In 1979, Bob Marley released one of his best albums titled Survival which featured the song Africa Unite. The song is crafted along the calls by Marcus Garvey for Africans outside Africa to return to their motherland or to their Father’s land, a reference to the continent that gave us Haile Selasie who holds a special place in the lives of the Rastafarians. In the song, Bob Marley sang his heart out on the issue of African unification.
African unification is a conversation that we need to keep having without using it to cloud out the diversity the continent has to offer. Yes we face challenges and have dreams that appear quite similar however we have also been a victim of being viewed and treated as though we were one homogenous area from Cape Town to Cairo or Mombasa to Western Sahara. This situation has benefited those who are too lazy to put in the time to understand us better. To them we are not 54 countries and thousands of ethnic groups but just one huge country.
Some of us have also been guilty of propagating this notion in the way we brand things African. You will often hear someone referring to how an African man or woman should behave oblivious of all the diverse cultures across the continent. The tourism industry has suffered a lot from the grouping of all African countries as the same. Many would be visitors end up thinking the whole continent is a place suitable for the famed African safari experience complete with lions and the lone Acacia tree majestically growing in the savannah grasslands as the sun sets in the horizon.
To be relevant, countries now have to find ways of differentiating themselves from that singular African story and sell their own story to whoever is willing to listen. To do this well, every opportunity to sell the uniqueness of a place is utilised. For example I loved that at the inauguration of President Uhuru Kenyatta there were Rwandan dancers to give the audience in the stadium and others watching on TV a sample of what Rwanda (not Africa) has to offer. Some of the new aircrafts belonging to Rwandair have unique Rwandan décor to give travellers that customised experience as they fly with the airline.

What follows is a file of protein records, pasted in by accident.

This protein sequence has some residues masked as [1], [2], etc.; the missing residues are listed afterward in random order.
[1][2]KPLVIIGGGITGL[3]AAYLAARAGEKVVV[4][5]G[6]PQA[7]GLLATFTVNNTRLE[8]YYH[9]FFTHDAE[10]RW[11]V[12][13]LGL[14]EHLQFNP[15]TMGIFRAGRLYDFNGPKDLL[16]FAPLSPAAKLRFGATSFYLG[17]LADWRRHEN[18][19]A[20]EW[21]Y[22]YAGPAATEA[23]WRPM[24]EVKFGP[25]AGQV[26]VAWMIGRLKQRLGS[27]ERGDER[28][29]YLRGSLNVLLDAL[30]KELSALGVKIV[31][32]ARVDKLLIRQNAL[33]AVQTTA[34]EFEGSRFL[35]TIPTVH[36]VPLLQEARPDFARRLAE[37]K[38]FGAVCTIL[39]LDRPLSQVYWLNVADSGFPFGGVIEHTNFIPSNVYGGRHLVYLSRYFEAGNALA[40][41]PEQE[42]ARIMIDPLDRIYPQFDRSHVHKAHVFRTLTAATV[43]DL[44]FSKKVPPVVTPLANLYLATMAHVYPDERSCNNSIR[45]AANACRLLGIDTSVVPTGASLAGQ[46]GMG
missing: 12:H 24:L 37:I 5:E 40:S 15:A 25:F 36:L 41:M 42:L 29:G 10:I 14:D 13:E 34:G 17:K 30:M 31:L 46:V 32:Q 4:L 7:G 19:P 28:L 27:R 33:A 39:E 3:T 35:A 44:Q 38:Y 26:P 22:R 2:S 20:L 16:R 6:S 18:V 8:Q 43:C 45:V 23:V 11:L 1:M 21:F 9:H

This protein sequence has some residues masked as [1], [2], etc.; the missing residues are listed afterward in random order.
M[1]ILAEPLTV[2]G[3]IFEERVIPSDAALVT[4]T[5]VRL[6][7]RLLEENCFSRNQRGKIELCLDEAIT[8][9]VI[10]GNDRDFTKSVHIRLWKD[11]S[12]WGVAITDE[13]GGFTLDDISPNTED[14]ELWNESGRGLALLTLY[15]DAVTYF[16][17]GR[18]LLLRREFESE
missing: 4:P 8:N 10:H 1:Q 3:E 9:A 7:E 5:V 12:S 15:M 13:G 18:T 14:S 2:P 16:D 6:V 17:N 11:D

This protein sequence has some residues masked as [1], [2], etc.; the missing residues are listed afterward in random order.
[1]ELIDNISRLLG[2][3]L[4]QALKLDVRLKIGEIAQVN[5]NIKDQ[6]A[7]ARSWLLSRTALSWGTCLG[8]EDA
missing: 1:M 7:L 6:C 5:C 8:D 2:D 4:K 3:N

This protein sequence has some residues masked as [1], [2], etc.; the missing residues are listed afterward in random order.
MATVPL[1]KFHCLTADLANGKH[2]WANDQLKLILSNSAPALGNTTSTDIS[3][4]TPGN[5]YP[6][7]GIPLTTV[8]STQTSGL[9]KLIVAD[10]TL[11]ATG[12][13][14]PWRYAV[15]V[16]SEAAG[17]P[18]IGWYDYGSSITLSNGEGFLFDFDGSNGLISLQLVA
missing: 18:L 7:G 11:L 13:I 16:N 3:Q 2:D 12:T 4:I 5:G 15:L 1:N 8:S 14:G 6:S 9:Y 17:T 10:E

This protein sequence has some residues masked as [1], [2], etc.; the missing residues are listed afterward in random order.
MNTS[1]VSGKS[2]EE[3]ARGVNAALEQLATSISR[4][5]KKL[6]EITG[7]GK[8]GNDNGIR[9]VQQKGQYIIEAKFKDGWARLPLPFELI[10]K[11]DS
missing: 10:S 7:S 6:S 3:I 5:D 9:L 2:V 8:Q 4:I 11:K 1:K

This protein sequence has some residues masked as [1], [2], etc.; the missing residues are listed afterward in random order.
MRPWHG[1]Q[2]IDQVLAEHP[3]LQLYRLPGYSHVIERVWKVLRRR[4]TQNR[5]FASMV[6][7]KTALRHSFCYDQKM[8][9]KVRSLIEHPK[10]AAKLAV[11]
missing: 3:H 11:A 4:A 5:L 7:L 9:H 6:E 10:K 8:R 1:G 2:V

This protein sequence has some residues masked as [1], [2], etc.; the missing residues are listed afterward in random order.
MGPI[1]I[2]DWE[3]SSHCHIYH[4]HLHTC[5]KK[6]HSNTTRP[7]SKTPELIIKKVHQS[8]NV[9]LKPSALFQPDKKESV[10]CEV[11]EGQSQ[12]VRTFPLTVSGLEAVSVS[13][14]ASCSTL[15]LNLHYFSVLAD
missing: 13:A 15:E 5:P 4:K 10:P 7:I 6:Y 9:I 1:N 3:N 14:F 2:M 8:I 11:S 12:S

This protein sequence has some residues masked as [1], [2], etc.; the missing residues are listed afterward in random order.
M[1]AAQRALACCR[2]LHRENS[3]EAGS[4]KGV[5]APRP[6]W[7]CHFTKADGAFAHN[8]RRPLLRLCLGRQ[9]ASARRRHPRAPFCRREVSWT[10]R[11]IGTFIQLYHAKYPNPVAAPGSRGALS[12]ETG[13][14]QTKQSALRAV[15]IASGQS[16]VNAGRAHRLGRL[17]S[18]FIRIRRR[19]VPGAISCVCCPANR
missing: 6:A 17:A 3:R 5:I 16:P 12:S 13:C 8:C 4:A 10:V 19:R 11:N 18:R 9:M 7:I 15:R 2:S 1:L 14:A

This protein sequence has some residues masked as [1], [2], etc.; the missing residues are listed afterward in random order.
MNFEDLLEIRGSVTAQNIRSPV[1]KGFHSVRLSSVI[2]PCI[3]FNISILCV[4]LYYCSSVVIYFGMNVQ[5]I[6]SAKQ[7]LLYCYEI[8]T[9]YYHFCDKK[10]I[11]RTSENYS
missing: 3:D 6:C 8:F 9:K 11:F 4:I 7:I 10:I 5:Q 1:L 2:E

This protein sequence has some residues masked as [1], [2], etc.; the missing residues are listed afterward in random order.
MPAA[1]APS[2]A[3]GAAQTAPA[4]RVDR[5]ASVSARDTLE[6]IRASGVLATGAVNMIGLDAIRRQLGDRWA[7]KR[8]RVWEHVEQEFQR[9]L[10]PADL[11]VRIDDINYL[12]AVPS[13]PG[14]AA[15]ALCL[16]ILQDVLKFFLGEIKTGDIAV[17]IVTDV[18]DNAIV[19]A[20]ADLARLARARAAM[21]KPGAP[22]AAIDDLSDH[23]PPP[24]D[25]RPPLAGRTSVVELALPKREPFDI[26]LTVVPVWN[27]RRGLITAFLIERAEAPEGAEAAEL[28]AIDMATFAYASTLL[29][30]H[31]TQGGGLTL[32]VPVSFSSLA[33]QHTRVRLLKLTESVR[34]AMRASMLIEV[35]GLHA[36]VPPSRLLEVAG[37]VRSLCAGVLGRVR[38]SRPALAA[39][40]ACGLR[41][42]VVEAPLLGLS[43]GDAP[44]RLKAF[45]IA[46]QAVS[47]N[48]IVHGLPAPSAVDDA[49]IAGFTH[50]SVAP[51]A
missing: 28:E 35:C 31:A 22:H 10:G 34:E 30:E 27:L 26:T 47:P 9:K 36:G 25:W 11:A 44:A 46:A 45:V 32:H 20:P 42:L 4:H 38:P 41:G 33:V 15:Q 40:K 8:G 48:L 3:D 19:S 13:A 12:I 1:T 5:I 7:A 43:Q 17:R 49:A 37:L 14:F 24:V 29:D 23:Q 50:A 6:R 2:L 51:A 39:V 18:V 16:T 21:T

It has become very common to find a Kenyan wearing a bracelet with the colours of the country’s flag. I used to enjoy trying to guess the nationalities of random people while queuing at border crossings or airports but these days the Kenyans have those bracelets that make my game dull. Some Ugandans will also don those Uganda Cranes replica jerseys making it easy to pick them out as well.
However that football jersey is no longer as cool as it was back in the day. So people have been coming up with other unique ways to express their being Ugandan. Amos Wekesa, a renown tour operator with a business in Uganda as well as Rwanda will often be seen on trips outside the country, wearing a T Shirt with the words Ondaba – I’m so Uganda.
Ondaba is a Luganda word that means’ do you see me?’ and according to Wekesa, it is always an icebreaker for conversations with strangers. He claims that with these conversations he gets to speak about Uganda in all the nice ways he can fathom as a way of urging the person to visit Uganda or also talk it to other people. In other words there is no challenge talking about Africa, the challenge is proving to a stranger that we come from different African countries and each country has something unique to offer.
An enigmatic T-Shirt or stunning Rwandan décor on the inside of a large aircraft could be the beginning point. It shouldn’t be the end though, we need to ensure that our visitors get to touch, feel and see the uniqueness of our countries. Just the other day I saw a story about how Emirates will start serving ugali on flights to Kenya for example. They are trying to customise the meals served in order to give passengers those unique experiences that make them feel at home.
The airline industry is one of the most competitive ones and it says a lot if a Gulf based airline is willing to go the extra mile to serve Ugali or injera on its flights. I hope our airlines and other businesses can pick a lesson in branding and marketing.
Views, expressed in this article are those of the author and do not necessarily represent those of the New Times Publications.